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4.8 out of 5 stars
9,413
4.8 out of 5 stars
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Showing 1-10 of 250 reviews(3 star). See all 9,413 reviews
on 25 June 2013
I normally would never pick up a book with this cover, it suggests heartache and a wistful female protagonist but my new book club chose this title and so I persevered. The central characters are convincing and the story provides an insight to living with someone with a disability (although I couldn't say if it's accurate, it breaks down barriers and helps you see beyond the quadriplegia). Although the premise has the potential to be offputting 'spoiler alert':- girl tries to show disabled guy life is worth living but in the end it's he who shows her- despite this I bought into it and thought it was a novel take on a love story. Perhaps more could have been explored in terms of the legality of assisted suicide but I take the point of telling the story from aloved one's perspective, providing the political argument from the bedside. Not normally my type of book and a bit too sentimental but not too bad.
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on 24 July 2017
Not my thing - but had to give it a go.
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on 28 March 2017
really enjoyed this book even though a sad ending. I have read quite a few years ago but virtually the same book called The Sea inside also as a film El Mar A Dentro starring JavierBardem
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on 7 July 2017
Ok
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on 20 March 2017
ok
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on 26 March 2017
Good reading
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on 6 February 2013
I was expecting more after all the rave reviews.
I personally prefer a happy book and this was far from that. A good read but not something I would rave about.
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on 24 November 2012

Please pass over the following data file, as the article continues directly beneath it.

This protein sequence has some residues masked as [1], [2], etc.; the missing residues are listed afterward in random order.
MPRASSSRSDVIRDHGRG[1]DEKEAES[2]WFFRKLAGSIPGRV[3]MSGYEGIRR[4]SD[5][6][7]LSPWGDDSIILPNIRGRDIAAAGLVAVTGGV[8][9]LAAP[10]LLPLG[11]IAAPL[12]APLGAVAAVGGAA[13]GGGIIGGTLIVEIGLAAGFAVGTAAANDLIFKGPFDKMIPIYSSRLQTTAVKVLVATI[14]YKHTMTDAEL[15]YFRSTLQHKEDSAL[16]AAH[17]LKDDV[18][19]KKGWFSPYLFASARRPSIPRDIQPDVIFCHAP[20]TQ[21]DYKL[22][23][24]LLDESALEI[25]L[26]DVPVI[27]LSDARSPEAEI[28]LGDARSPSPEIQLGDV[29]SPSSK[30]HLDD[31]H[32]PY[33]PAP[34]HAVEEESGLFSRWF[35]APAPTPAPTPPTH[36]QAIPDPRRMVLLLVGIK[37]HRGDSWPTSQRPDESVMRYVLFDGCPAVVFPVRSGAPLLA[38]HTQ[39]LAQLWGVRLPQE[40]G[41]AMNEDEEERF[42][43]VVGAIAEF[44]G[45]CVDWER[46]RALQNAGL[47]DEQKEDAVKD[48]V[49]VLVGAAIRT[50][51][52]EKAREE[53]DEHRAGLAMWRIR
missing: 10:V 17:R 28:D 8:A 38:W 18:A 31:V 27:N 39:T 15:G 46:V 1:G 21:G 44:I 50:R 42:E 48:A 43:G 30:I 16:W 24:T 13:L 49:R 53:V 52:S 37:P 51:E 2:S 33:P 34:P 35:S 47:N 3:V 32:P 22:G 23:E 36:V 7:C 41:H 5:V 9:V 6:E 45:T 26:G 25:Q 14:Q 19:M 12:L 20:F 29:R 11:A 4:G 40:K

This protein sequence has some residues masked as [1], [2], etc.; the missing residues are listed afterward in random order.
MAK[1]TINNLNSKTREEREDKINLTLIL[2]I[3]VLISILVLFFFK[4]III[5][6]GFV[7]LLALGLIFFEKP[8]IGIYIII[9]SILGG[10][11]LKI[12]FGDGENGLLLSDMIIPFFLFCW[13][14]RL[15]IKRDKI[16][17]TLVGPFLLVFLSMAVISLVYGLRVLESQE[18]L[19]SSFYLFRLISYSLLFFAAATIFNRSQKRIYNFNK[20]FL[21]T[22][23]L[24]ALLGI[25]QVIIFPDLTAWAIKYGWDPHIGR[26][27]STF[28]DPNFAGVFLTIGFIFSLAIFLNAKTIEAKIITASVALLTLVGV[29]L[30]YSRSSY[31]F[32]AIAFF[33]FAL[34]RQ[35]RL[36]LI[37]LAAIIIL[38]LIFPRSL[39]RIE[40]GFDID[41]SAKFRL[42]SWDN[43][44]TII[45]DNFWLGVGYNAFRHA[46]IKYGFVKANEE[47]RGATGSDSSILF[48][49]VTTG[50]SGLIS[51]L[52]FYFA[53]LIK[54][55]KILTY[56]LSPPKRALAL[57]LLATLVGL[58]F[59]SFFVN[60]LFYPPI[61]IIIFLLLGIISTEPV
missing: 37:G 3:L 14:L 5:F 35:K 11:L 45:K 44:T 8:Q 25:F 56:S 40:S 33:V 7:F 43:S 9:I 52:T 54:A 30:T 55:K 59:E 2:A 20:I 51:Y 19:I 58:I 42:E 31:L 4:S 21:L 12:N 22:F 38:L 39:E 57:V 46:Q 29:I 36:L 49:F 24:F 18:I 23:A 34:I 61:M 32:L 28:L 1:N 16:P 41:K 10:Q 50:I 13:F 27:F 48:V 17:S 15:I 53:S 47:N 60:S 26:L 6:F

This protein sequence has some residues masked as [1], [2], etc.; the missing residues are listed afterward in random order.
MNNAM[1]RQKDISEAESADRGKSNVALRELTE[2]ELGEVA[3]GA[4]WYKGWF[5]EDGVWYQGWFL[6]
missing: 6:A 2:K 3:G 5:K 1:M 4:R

Perhaps it was because of the amount of 5 star reviews this book has on here that I was so disappointed with it. As it is, for some odd reason, so popular I am going to compare it to a book of a similar theme in order to make this review more believable. The theme is similar to 'My Sister's Keeper' by Jodi Picoult in terms of being about something controversial and highly emotive. However whilst Jodi manages to create memorable, believable characters that you come to think of as friends and miss when you finish the book Moyes does not. Every character in this book apart from Will is dull, one dimensional and utterly forgettable. The worst for me was Louisa, the main character. Her inability to empathise with Will's mother's plight and show her some tolerance and her complete lack of depth really irked me. Will on the other hand was written with remarkable insight for someone who I doubt has actually experienced how the desire for non-existence is preferable to living in pain. However some of the stuff he comes out with is not what a hetro male would (telling Louisa what perfume would suit her) - Moyes you don't understand men! Moyes's writing style is really good, articulate and fluid but subject matter for most part is dull. Unlike my sisters keeper the story isn't engrossing and only has flashes of brilliance here and there (the end is the best bit although extremely predictable). The way the plot is put together is really clumsy and amateur - unsubtle contrasts between Patrick who's extremely able bodied and Will, Louisa's poor parents and Will's rich ones (yawn, yawn). I skipped loads of it, it was so dull. One of the best things about my sister's keeper was the twist at the end, but like I said this ending was ridiculously predictable. The idea for this book was excellent and it promised so much yet delivered so little, perhaps I missed something but I would implore anyone considering this book to keep an open mind and don't let the overly positive reviews give you too high expectations.